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Photo: Meir Azoulay
Mofaz and Livni
Photo: Meir Azoulay
Obama and Clinton
Photo: AP
Just like in America?
Amnon Levy compares Livni-Mofaz contest to Hillary Clinton’s faceoff against Barak Obama

We were so jealous of the Democratic Party in the United States that we invented a local, sweaty version of the major clash between the black man and the white woman. It is true that when the names Barack Obama and Hillary Clinton are translated to Shaul Mofaz and Tzipi Livni there is great risk of the charm evaporating, certainly in the heavy heat of August, yet we can still boast a semi-interesting battle around here too.

 

Here too, if you insist, we are facing a historic precedent, as we never had a prime minister of Mizrahi (Middle Eastern) decent. Mofaz will be the first one should he be elected. And if we don’t insist on counting Golda Meir (just because she so much enjoyed being nicknamed “the only man in the government”) we have another mini-precedent here: An almost-first woman in this post.

 

Indeed, the American model looks much better, and Barack Obama would commit suicide had he seen the comparison to Mofaz (or at least he would rewrite the note he placed at the Western Wall, replacing it by a desperate plea to God that nobody would ever make such comparison). Yet despite the limitations, let’s take on this comparison.

 

The large newspapers, which smell the precedent, commissioned polls regarding the public’s preferences, and particularly the preference of Kadima voters – as it turns out, Livni is leading. However, Hillary was also leading at the polls initially, and look how it ended. In short, everything is wide open. A month and a half in the Israeli heat conditions are akin to eternity.

 

What do the two bring to the contest? Livni brings a mystery. Very few people know who she really is and what she’s worth. Her pleasant manner and the restraint that characterizes her are a fresh breeze in the brutal swamp of Israeli politics. Yet who can really say whether she’s the right person for this tough job? Who can be sure that she has what it takes to carry this tough country on its shoulders?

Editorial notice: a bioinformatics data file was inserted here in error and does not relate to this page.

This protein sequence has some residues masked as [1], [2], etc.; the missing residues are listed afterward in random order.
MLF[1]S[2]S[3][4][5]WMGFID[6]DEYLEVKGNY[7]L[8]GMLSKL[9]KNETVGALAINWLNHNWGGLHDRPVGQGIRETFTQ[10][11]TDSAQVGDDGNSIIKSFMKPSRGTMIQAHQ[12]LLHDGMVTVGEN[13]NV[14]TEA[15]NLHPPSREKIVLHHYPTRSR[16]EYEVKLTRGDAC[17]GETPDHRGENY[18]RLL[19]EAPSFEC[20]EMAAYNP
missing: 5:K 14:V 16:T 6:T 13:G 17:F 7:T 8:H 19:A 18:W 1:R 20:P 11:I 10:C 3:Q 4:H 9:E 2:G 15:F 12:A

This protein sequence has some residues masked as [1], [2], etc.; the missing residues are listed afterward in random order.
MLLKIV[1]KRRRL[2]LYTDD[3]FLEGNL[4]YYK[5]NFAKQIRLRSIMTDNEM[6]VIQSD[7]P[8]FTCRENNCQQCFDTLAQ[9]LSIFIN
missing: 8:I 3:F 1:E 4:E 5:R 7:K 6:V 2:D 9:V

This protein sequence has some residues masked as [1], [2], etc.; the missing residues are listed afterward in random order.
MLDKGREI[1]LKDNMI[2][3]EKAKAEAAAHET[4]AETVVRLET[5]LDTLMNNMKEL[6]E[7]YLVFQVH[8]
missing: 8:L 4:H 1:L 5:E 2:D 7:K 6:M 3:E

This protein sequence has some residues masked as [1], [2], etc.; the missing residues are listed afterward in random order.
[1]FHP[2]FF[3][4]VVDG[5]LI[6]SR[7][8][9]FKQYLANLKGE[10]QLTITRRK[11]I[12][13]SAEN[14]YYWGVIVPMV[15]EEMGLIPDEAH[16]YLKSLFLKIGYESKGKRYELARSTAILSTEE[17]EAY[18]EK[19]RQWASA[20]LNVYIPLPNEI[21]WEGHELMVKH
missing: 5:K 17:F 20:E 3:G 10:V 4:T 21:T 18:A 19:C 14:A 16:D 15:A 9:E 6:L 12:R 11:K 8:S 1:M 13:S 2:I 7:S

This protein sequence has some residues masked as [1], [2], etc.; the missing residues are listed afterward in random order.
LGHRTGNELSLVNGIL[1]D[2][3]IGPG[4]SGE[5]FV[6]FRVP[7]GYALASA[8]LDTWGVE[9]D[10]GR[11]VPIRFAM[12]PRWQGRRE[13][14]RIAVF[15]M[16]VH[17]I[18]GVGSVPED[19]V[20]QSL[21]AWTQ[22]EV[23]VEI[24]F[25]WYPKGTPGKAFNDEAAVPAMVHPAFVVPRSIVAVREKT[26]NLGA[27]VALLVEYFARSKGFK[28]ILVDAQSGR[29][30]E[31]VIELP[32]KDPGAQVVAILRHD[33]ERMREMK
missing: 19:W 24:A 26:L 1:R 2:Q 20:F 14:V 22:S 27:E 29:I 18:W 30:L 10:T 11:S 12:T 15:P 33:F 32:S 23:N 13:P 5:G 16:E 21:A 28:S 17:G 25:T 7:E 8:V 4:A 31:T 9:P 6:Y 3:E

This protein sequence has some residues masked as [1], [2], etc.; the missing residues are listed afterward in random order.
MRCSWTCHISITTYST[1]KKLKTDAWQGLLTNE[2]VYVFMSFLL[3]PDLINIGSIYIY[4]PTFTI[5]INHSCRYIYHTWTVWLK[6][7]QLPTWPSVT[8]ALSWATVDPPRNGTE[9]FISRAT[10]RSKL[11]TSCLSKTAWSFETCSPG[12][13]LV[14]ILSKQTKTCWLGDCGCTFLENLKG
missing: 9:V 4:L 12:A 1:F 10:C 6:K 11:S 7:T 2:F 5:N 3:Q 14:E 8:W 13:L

The objection to the Second Lebanon War is to her credit. She’s the almost only government member who expressed reservations about the war right at the outset, and later proposed not to expand it. She, the woman, understood what the generals in the government couldn’t see: The folly of this war.

 

Yet the fact that she did not fight for this position goes against her. She didn’t insist and possibly didn’t even try to convince the prime minister. She was thinking the right things and presented them to the government, but she didn’t act – this means she could be a successful columnist, but a prime minister needs much more than that. She is accused of being hesitant and unable to make calls, and after all, this job is all about making decisions, most of them tragic. How can we elect her?

 

Advantage of uncertainty

Yet she is facing Shaul Mofaz. The man who sent oil prices up with idiotic statements about Iran and who irresponsibly escalated our relationship with it. The man who promoted targeted assassinations but insisted on declaring that the IDF is the world’s most moral army. The man who is no stranger to any worn-out cliché and who makes Bibi Netanyahu look like an island of sanity and diplomatic moderation. History is making fun of us by making him the Mizrahi who reached the closest to becoming prime minister.

 

So who shall we elect? The enigmatic and hesitant woman who has yet to prove herself and there’s no telling what she’ll be doing, or the “black man” who gave us plenty of evidence why we should stay away?

 

I think the answer is clear. This isn’t America, and this is where the comparison ends. Here we always vote for those who have not yet failed. We don’t vote for those who already succeeded, because after all, who has been able to succeed on this job? Who has been able to leave this post happy and in good spirits, with him and the public certain that he did his best? We don’t know anything negative about Tzipi
Livni (for the time being,) and this is a good reason to elect her. And besides that, if we insist, we can see something positive in her indecision, and say that a hesitant prime minister is a certain indication of responsibility. Look at Levi Eshkol for example.

 

If she’s elected by Kadima, the advantage of uncertainty will play in her favor. On elections day, we will have Benjamin Netanyahu, who failed and was unceremoniously ousted from power, Ehud Barak who also failed and was ousted, and Tzipi Livni, who thus far has been able to hide who she is. Do you have any doubt who we shall be voting for?

 

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